A couple of months ago, we reported that the Los Angeles Unified School District’s iPad giveaway program was rife with problems, including students who managed to bypass site security protections.

The teachers are now chiming in, and the grades are not good.

Only 36 percent of Los Angeles public school teachers who responded to a survey strongly favor continuing a troubled and very costly plan to put iPads in the hands of every student.

Employee unions representing teachers and administrators along with a Los Angeles Unified School District board member conducted the anonymous survey, reports the Los Angeles Times.

About 15 percent of teachers who have endured the iPad program rollout participated in the survey.

espite promises by administrators that wireless connections would be sufficient, many teachers pointed to persistent infrastructure glitches. Almost 75 percent said they or their students had experienced serious connectivity problems.

“The system keeps going down,” explained one teacher, “which makes it impossible to utilize the iPads in the way that the district desired.”

A majority of the teachers who responded to the survey complained about problems with storage, applications, signing on and ongoing security issues.

A majority also said they and their students were using the iPads — which cost a whopping $768 each — just three hours or less each week.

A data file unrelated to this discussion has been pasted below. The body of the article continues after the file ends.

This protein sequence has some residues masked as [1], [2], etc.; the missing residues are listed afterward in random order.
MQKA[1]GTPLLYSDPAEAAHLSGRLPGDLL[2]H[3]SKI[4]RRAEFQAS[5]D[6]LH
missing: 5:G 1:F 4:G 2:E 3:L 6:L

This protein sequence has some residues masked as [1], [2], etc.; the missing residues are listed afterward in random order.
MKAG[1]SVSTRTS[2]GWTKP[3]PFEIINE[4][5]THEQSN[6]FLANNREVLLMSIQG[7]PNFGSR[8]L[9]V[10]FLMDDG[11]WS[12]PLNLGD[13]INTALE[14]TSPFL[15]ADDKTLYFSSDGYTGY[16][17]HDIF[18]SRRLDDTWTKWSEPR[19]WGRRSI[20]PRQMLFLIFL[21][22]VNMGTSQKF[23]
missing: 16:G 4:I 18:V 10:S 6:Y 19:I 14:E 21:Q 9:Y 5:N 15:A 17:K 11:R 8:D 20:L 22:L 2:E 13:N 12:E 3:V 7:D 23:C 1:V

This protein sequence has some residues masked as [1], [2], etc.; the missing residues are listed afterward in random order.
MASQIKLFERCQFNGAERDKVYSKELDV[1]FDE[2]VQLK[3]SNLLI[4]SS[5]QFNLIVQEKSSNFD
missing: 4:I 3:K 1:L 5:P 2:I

Why aren’t teachers using the iPads in class? The survey suggests that they don’t really know how.

Training has been minimal. Apple, the manufacturer, provided one day of iPad training. Pearson, the London-based textbook company that provides the still-just-partially available curriculum for the devices, provided only two days of training.

School district officials told the Times they now realize that teachers need additional training on how to use iPads and how to manage classrooms of students who are using iPads. They have also recommended giving teachers iPads six months before students receive them.

The great Los Angeles public schools giveaway has been a disaster from the start. This fall, when students received their tablets at the first few high schools chosen for the project, hundreds of students figured out almost immediately how to hack the security settings so they could surf the internet and download music. Another 71 kids ostensibly lost their iPads just as immediately.

….Also, the school district must pay an extra $60 million each year starting three years from now in order to re-license the English and math curriculum software on the devices.